The second temptation is particularly applicable to religious leadership. Using God or the Church to promote ones own importance is a constant temptation. Religious organisations are tempted to put their own glorification, their own interests, before the glory of God. Church leaders can try and exercise control over everyday matters over which they have been given no authority. For example …… Church authorities have been given authority to lead people to God. They have been given authority to selflessly seek the total wellbeing of the ordinary members. The temptation is to overstep this.This can be true of all human organisations of course. The party, the company, the club, the religious organisation, can become more important than the members it is supposed to serve. People in leadership roles insist on clinging to power when well past their sell by date. I don’t think our Church or our parish should seek to publicise the good work that we do. I don’t think that, alluring as it can be, we should be speaking of how good we think we are, how well we think we are doing, what we think we have accomplished. A good antidote to this acclaim seeking is to read  Mark 10: 17-22. “As he was setting out on a journey, a man ran up, knelt down before him, and asked him, “Good teacher, what must I do to inherit eternal life?” Jesus answered him, … You know the commandments: ‘You shall not kill; you shall not commit adultery; you shall not steal; you shall not bear false witness; you shall not defraud; honour your father and your mother. He replied and said to him, “Teacher, all of these I have observed from my youth. Jesus, looking at him, loved him and said to him, “You are lacking in one thing. Go, sell what you have, and give to (the) poor and you will have treasure in heaven; then come, follow me. At that statement his face fell, and he went away sad, for he had many possessions.”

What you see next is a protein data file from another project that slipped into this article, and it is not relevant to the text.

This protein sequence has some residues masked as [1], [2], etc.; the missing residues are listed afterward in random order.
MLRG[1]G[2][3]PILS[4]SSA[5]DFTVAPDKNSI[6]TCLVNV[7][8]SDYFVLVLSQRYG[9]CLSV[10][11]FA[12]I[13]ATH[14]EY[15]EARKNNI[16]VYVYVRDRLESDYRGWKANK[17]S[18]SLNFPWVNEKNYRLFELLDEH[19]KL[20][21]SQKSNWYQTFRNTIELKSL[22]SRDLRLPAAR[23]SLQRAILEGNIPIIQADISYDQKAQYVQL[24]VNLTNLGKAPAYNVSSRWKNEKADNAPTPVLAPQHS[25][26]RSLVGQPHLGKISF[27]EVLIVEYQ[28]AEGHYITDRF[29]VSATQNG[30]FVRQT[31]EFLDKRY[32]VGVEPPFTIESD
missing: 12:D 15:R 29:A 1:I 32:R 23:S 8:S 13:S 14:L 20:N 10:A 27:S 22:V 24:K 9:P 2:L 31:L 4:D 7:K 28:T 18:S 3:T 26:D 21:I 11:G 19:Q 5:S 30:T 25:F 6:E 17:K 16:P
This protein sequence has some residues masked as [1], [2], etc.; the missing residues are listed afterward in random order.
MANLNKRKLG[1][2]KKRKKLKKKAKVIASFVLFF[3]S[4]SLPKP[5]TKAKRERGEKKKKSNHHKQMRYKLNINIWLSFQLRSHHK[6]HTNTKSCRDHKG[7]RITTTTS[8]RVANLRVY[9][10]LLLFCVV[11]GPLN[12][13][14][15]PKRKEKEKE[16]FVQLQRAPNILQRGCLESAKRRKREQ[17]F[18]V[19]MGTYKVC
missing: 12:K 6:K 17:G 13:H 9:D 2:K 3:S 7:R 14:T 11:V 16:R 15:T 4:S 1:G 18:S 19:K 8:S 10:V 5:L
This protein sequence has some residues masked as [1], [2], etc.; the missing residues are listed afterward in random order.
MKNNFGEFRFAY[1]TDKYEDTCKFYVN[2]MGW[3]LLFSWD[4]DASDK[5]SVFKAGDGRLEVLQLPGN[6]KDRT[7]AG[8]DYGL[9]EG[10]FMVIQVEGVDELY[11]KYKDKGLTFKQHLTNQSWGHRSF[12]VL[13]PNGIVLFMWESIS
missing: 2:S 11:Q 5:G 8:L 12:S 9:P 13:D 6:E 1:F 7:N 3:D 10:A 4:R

The third temptation is the allure of power, of control, be it in the home, the church, the country or the world. Just look at our world today or any day. Is not the desire for more power, for more control, behind every military, diplomatic, political and economic move. Within our own church there is a struggle for control. Losing control is a great fear in each and every one of us.